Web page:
(5) If the learned, counsel for the petitioner purports to rely upon any provisions of the Indian Contract Act, it seems to me that Ss. 59, 60 and 61 of the Act will not in terms apply. These provisions deal with cases where a debtor owes several distinct debts to a creditor and makes a payment either expressly or impliedly intimating the mode of application of the amount. These principles can hardly apply to a case where there is only a single debt which is owing. Learned counsel however purports to argue that in so far as the arrears of rent are concerned, it may be regarded as a separate debt in respect of each six month's arrear. Even assuming that this argument has substance, before the direction to appropriate in a particular manner can operate, the direction should be specified or implied in that regard. Beyond stating that lie was in arrears from February 1953 onwards and was remitting the amount towards such, arrears, there has been no other direction. At the best, it may he stated that b reason of the denial of his liability for rent for any period prior to February 1953, the creditor denied the right of the plaintiff to appropriate any part of this, amount towards the arrears claimed in respect of the period September 1952 to February 1953. But in so far as the suit period February 1953 to February 1956 is concerned, the creditor was not disabled, from applying this amount towards those arrears.
(6) The suit was laid in August 1957. Undoubtedly, the arrears of rent for the period upto July 1954 would be barred by time 'unless within the period of limitation there had been an acknowledgment by the debtor of his liability in respect of that period. In Ex. A. 2, there is a clear admission of the fact that the period of tenancy was from February 1953 onwards, though, the rate of rent was disputed. But what the learned counsel for the, petitioner contends in this regard is that though the period of tenancy and the liability for rent for that period were in fact admitted, in the notice, since there was a repudiation of any liability over and above the sum remitted, the creditor, If he accepted the amount, must be deemed to have received in full quit thereof. In support of this contention, a decision of Venkatasubba Rao J. in Appasami v. Morangam AIR 1935 Mad 371 has been relied upon. in that case, there was an acknowledgment by the debtor in these terms:
'There was on my part past liability for a larger gum. But owing to certain claims I made, the mediators fixed my debt at a reduced amount. For that sum alone I am liable, which I am remitting.'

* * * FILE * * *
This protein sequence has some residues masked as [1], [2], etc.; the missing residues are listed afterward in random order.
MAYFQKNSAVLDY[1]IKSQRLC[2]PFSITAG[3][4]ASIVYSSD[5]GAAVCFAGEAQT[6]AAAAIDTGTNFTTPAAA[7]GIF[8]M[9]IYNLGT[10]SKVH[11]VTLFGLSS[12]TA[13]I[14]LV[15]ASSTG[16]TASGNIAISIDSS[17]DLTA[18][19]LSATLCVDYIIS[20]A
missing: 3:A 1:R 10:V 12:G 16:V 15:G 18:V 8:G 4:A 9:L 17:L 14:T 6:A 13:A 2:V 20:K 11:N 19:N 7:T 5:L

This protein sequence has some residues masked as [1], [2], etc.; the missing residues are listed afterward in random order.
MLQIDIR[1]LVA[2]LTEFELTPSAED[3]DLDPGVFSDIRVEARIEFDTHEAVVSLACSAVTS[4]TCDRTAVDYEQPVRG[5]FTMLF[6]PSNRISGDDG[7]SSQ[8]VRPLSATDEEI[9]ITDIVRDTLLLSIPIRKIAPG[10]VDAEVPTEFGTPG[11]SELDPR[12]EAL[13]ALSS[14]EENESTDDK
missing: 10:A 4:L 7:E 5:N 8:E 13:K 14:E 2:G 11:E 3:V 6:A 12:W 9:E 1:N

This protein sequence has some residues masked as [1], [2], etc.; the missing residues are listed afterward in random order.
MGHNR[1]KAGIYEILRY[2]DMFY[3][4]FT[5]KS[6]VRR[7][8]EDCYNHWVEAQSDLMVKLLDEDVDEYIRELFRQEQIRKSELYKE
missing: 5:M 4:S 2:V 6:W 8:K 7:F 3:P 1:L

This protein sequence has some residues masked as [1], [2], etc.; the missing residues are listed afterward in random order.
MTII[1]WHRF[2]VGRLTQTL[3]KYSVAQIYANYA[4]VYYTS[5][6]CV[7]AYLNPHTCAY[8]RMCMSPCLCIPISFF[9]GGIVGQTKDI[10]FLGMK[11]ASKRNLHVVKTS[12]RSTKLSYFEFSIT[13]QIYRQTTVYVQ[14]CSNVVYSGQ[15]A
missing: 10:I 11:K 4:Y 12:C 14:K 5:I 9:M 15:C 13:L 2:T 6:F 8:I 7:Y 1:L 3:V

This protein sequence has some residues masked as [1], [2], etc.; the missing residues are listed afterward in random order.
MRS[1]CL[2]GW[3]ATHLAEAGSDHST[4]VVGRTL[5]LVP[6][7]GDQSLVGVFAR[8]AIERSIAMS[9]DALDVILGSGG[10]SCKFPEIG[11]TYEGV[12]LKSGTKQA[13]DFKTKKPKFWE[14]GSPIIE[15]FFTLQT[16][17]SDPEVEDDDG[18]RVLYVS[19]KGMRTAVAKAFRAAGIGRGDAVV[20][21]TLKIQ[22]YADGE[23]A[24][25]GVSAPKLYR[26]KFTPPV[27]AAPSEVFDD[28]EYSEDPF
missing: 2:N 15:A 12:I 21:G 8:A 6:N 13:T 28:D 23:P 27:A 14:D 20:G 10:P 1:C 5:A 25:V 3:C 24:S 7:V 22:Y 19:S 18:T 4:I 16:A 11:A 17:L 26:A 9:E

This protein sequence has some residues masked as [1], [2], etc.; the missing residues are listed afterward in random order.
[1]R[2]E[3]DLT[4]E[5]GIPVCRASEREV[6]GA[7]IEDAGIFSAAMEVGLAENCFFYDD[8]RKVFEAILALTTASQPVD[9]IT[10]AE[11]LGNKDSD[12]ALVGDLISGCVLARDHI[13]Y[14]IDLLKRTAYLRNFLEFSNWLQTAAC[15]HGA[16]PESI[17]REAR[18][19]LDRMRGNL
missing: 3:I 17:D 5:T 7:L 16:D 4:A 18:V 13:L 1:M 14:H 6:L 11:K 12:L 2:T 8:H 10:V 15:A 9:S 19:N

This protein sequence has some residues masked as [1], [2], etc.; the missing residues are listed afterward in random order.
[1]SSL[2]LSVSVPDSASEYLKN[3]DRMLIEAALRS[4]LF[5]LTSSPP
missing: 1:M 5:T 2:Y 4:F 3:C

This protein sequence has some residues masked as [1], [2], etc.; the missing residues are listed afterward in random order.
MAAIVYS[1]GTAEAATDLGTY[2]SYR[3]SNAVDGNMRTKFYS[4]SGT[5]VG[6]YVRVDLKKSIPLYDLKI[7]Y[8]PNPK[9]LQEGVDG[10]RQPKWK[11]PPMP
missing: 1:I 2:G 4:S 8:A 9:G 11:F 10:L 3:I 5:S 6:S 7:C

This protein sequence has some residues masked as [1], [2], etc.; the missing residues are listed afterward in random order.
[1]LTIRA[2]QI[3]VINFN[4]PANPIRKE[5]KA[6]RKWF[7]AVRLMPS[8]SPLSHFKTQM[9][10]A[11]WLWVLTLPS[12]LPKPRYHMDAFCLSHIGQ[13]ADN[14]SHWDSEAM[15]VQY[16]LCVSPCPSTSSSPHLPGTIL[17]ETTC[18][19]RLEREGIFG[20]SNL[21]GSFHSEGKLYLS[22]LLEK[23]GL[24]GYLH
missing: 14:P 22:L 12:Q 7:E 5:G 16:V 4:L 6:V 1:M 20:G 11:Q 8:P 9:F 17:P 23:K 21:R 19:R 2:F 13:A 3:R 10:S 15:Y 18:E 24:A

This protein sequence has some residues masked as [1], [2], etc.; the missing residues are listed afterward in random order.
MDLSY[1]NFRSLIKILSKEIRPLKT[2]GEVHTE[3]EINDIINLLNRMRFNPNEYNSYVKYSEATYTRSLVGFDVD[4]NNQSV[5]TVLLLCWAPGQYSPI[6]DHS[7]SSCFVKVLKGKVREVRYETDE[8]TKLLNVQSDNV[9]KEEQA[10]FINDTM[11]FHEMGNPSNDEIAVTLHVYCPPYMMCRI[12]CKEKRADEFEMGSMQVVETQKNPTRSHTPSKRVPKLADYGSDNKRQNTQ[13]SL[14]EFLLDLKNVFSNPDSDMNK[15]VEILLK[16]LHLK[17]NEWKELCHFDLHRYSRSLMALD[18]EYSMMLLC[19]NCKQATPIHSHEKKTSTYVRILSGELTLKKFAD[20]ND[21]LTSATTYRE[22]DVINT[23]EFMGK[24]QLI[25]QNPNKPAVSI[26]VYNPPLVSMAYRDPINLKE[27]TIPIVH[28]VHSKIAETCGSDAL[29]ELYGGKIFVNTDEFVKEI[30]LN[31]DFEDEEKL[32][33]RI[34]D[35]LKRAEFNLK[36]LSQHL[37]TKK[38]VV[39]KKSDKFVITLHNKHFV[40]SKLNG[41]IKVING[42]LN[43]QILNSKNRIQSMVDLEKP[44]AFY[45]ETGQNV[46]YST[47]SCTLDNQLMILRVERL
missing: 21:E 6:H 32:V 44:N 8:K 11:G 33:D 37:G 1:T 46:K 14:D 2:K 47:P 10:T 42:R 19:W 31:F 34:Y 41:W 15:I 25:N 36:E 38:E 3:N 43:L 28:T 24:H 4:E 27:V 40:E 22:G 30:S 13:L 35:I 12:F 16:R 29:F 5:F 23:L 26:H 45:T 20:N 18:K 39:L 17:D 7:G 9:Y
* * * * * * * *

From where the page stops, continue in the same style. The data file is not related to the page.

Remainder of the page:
The trial court found on issues of fact that the defendant had failed to prove that there was a mediation and that on the date of the payment, there was still a balance die. The learned Judge held that far from there being an admission, there was a distinct assertion amounting to a denial of the original amount being due and that there was no acknowledgment. this decision is relied upon in support of the argument that m against the claim made by the plaintiff in his notice, the defendant contended that he was liable to pay only the sum of Rs. 266-14-0 which he in fact remitted & that therefore there was no acknowledgment of any higher liability. I am not satisfied, that this decision can apply to the facts of the, present case.
Here, the acknowledgment was in respect of the liability arising out of the relationship of landlord and tenant and for a specified period. In so far as the liability in respect of another period or enlarged. period is concerned, obviously this acknowledgment cannot serve to overcome the bar of limitation. When the relationship of landlord and tenant was admitted and consequently the liability to pay rent, the dispute being only with regard to the rate of rant, I am not satisfied that the mere assertion of the tenant that the rate of rent was lower than that claimed by the plaintiff is sufficient under the circumstances to operate as a repudiation of liability in respect of arrears at the rate of rent as adjudicated court The acknowledgment of liability must be taken distinct from the disputed rate of tent. it should. therefore, follow that notwithstanding that the tenant alleged that the payment was to be In full quit of all arrears, that cannot destroy the right of the plaintiff to recover the proper amount due.
(7) Both the points raised on behalf of the petitioner are found against him. The petition fails and is dismissed with costs.
(8) Petition dismissed.